World Wildlife Federation: 2012 Living Planet Report
an article by Jim Leape, Director General, WWF International
We are all familiar with the stark array of graphs that detail how we are sapping the Earth’s resources and resilience. This 2012 edition of the Living Planet Report tells us how it all adds up – the cumulative pressure we’re putting on the planet, and the consequent decline in the health of the forests, rivers and oceans that make our lives possible.
Photograph from space showing a view of the sun shining on Earth. Copyright NASA.
click on photo to enlarge
We are living as if we have an extra planet at our disposal. We are using 50 per cent more resources than the Earth can provide, and unless we change course that number will grow very fast – by 2030, even two planets will not be enough.
But we do have a choice. We can create a prosperous future that provides food, water and energy for the 9 or perhaps 10 billion people who will be sharing the planet in 2050.
We can produce the food we need. Solutions lie in such areas as reducing waste; using better seeds and better cultivation techniques; bringing degraded lands back into production; and changing diets – particularly by lowering meat consumption in high income countries.
We can ensure there is enough water for our needs and also conserve the healthy rivers, lakes and wetlands from which it comes. Smarter irrigation techniques and better resource planning, for example, can help us use water more efficiently.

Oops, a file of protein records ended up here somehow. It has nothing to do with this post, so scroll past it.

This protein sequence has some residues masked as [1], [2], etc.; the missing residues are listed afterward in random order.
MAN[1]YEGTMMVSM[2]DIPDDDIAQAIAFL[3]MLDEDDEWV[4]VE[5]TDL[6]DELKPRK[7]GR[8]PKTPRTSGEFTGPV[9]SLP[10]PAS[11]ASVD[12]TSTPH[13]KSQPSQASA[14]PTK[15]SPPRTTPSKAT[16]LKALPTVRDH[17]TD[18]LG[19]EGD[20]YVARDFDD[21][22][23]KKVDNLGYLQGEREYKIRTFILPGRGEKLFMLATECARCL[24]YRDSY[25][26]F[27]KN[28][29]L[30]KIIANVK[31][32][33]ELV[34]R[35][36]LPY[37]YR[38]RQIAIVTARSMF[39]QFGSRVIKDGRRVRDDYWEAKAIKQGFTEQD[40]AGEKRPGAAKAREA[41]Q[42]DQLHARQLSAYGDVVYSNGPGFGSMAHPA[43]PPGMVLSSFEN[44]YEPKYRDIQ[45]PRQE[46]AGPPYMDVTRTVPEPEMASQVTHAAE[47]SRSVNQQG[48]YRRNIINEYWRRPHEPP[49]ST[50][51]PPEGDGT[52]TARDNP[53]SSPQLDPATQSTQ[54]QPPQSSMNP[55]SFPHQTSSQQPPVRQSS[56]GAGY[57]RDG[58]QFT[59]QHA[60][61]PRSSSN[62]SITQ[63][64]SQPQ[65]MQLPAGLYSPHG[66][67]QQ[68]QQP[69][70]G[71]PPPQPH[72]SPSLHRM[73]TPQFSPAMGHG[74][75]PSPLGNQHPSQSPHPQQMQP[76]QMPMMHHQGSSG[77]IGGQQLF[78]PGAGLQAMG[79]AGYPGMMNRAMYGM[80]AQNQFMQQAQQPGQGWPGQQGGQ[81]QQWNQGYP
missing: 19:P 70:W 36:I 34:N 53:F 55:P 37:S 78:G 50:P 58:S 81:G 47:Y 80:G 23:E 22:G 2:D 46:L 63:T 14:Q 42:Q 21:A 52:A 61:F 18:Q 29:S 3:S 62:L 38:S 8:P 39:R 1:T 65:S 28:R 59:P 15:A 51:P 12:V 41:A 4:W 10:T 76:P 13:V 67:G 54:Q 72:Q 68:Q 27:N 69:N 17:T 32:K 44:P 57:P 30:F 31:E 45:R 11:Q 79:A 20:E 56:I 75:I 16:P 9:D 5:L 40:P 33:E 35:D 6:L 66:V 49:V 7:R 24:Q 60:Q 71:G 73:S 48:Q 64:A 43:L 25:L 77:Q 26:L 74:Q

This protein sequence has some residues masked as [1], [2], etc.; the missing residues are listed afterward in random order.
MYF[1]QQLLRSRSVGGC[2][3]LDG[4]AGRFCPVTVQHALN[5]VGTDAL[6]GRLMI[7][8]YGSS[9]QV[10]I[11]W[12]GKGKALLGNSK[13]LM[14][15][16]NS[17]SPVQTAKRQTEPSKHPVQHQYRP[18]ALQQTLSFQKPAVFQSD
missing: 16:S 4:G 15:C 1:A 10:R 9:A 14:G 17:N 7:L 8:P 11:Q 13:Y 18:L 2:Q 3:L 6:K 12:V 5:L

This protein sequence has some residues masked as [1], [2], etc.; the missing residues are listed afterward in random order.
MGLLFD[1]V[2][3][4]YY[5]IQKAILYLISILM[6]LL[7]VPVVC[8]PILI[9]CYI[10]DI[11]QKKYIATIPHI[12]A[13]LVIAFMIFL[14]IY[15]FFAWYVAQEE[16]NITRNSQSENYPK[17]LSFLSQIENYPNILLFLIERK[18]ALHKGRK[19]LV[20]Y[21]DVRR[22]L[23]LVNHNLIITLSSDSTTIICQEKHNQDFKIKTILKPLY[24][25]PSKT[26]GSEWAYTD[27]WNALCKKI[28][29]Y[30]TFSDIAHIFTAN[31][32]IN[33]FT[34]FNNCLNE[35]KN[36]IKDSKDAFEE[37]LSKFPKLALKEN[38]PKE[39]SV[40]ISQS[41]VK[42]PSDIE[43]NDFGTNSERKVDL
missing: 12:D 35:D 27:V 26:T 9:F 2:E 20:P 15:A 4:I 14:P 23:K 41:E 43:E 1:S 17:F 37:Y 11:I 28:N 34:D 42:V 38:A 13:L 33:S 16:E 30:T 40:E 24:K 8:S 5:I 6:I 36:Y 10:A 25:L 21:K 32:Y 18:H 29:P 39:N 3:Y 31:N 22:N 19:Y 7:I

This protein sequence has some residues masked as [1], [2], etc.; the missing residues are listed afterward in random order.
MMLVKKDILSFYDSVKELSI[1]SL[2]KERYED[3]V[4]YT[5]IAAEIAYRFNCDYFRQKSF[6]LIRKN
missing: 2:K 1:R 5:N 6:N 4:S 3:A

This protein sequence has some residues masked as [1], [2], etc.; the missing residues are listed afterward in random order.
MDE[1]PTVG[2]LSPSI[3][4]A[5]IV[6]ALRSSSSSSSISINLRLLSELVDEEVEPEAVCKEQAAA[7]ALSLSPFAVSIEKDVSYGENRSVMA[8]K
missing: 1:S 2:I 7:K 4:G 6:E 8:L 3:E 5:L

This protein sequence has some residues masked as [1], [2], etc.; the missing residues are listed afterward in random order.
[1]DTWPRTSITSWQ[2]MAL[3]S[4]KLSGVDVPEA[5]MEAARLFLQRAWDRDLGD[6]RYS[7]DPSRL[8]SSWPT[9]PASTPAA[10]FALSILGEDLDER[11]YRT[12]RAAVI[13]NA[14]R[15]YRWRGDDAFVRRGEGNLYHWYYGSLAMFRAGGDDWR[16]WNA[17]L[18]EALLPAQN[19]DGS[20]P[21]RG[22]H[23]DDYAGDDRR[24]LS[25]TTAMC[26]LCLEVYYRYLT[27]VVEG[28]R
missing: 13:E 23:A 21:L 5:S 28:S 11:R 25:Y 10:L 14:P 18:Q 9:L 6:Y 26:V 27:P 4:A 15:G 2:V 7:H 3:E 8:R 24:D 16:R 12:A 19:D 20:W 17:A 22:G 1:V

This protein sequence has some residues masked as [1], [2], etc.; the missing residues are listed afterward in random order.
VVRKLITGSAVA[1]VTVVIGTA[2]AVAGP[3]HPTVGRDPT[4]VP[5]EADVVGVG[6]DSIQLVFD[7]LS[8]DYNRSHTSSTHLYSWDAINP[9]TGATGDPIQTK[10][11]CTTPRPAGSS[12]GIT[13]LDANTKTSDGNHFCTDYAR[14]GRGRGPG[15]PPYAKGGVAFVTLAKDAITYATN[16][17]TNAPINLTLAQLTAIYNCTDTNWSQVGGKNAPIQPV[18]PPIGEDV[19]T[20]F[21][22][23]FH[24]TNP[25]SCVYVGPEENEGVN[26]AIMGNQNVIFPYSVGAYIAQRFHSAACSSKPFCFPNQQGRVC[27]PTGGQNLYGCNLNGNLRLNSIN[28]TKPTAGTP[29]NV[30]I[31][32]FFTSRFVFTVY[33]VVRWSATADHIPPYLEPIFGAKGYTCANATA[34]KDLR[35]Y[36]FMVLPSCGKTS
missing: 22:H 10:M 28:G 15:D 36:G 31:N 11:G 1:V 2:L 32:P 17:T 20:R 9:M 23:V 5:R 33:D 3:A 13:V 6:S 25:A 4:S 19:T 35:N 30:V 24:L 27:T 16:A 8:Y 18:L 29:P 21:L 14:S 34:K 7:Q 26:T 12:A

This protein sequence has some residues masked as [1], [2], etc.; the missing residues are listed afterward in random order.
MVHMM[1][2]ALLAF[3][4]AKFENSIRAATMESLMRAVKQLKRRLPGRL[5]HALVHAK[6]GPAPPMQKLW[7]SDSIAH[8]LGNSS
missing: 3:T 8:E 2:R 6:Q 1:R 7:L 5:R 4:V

We can meet all of our energy needs from sources like wind and sunlight that are clean and abundant. The first imperative is to get much more out of the energy we use – increasing the efficiency of our buildings, cars and factories can cut our total energy use in half.
These solutions, and others articulated within this edition of the Living Planet Report, show that we all need to play a role in keeping this a living planet – with food, water and energy for all, and the vibrant ecosystems that sustain life on Earth.
Click here for a version of this article in French or here for a version in Spanish.
Question(s) related to this article:
If we can connect up the planet through Internet, can't we agree to preserve the planet?
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LATEST READER COMMENT:
I think the Internet is a bit of a double edged sword when it comes to the environment. On the one hand it has aided in the raising of awareness of ecological issues, and many companies have had to green up their acts as a result of web-buzz.
On the other hand the World Wide Web has enabled a great deal more commerce, often with little to no regard to the ecological ramifications of that commerce.
I propose that we cease to think of the Internet as an entity that does things, and start thinking of it as a collective network devoted to moving ideas. Then ask ourselves. How do we implant ideas into this network in order to achieve our stated objective.
Why not put out a catchy YouTube video about a web purchase you made and its ecological ramifications. Why not highlight businesses that do their business in a clean and ethical manner. . ...more.